It is unusual because one end was built 20 years ago and the other end is a listed and derelict 14th-century barn. Someone might want to buy it a try for planning permission and build something really stunning or it might be an outright liability as it is subsiding. Who knows?

    Thank you for your help.

    Sophie
    • Yorkshireman99
    • By Yorkshireman99 4th Mar 18, 9:17 AM
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    Yorkshireman99
    • #7
    • 4th Mar 18, 9:17 AM
    • #7
    • 4th Mar 18, 9:17 AM
    Thank you for your replies. Your excellent information has put my mind at rest that I won't have to pay IHT. I did ring a surveyor and they want to charge £450.00 plus VAT for a RICS survey. A new round of face pulling ensued. This sounds like a lot of money.Is this normal?

    I could, of course, sell the house but it is my family home and I keep my horses here. Finding a house with land is not cheap in this country and while I may move in the next few years (no one else in the family wants the house) I don't want to be forced to move, particularly at this difficult time.

    It is unusual because one end was built 20 years ago and the other end is a listed and derelict 14th-century barn. Someone might want to buy it a try for planning permission and build something really stunning or it might be an outright liability as it is subsiding. Who knows?

    Thank you for your help.

    Sophie
    Originally posted by S Baker
    £450 plus VAT would be qite normal for a full RICS valuation. What you would be paying for is expertise and all the overheads survetors have.
    • Tom99
    • By Tom99 4th Mar 18, 9:27 AM
    • 2,233 Posts
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    Tom99
    • #8
    • 4th Mar 18, 9:27 AM
    • #8
    • 4th Mar 18, 9:27 AM
    £450 + VAT is certainly not excessive and since you admit the property is difficult to value may be worthwhile.

    You do not have to use an RICS valuation, you can come up with your own figure or use an estate agent particularly if you can be sure the estate is well within the Nil rate band.

    However if IHT turned out to be payable and the VO think you have not taken enough care and put forward a low figure, I believe you can be issued with a penalty.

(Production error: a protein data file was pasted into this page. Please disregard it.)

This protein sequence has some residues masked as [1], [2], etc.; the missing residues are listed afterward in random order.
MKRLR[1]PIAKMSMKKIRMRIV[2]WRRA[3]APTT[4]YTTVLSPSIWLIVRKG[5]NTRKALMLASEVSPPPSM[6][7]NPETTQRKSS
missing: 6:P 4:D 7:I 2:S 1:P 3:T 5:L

• Owain Moneysaver
    • By Owain Moneysaver 4th Mar 18, 10:24 AM
    • 8,191 Posts
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    Owain Moneysaver
    • #9
    • 4th Mar 18, 10:24 AM
    • #9
    • 4th Mar 18, 10:24 AM
    You can try asking some other surveyors firms for a quote but it's probably going to be an expense you'll have to meet.

    If there is tax to pay then you may be able to raise money against the house either as a mortgage which you pay off monthly from income, or as equity release which is paid off when you die (take appropriate advice before borrowing money secured on the property, but there are options which may be open to you without an outright sale of the property to pay the IHT bill).

    You have I think six months from date of death to make the IHT payment without penalty, after that time interest/fees may be charged, but it is possible to delay payment of some/all of the tax depending on circumstances and by agreement with HMRC.
    A kind word lasts a minute, a skelped erse is sair for a day.
    • getmore4less
    • By getmore4less 4th Mar 18, 10:41 AM
    • 32,185 Posts
    • 19,344 Thanks
    getmore4less
    I lived with my mum for 20 years and she has recently died.
    Any predeceased spouse(s)?
    • nom de plume
    • By nom de plume 5th Mar 18, 10:32 AM
    • 695 Posts
    • 646 Thanks
    nom de plume
    The property needs to be valued at what it "might reasonably be expected to fetch if sold in the open market". This would include anything that has potential to affect it's sale price such as in your words "Someone might want to buy it a try for planning permission and build something really stunning"

    If it's value is likely to come in much higher than your opening post suggested then the answer to getmore4less' post may be relevant.
    • Yorkshireman99
    • By Yorkshireman99 5th Mar 18, 1:17 PM
    • 4,245 Posts
    • 3,464 Thanks
    Yorkshireman99
    Thank you for your replies. Your excellent information has put my mind at rest that I won't have to pay IHT. I did ring a surveyor and they want to charge £450.00 plus VAT for a RICS survey. A new round of face pulling ensued. This sounds like a lot of money.Is this normal?

    I could, of course, sell the house but it is my family home and I keep my horses here. Finding a house with land is not cheap in this country and while I may move in the next few years (no one else in the family wants the house) I don't want to be forced to move, particularly at this difficult time.

    It is unusual because one end was built 20 years ago and the other end is a listed and derelict 14th-century barn. Someone might want to buy it a try for planning permission and build something really stunning or it might be an outright liability as it is subsiding. Who knows?

    Thank you for your help.

    Sophie
    Originally posted by S Baker
    That shows even more how much you need urgent professional advice. You will not be allowed to let a listed building fall down. The local planning authority can, and probably will serve a repair order on you. if so, and you do nothing they will do the work and charge you.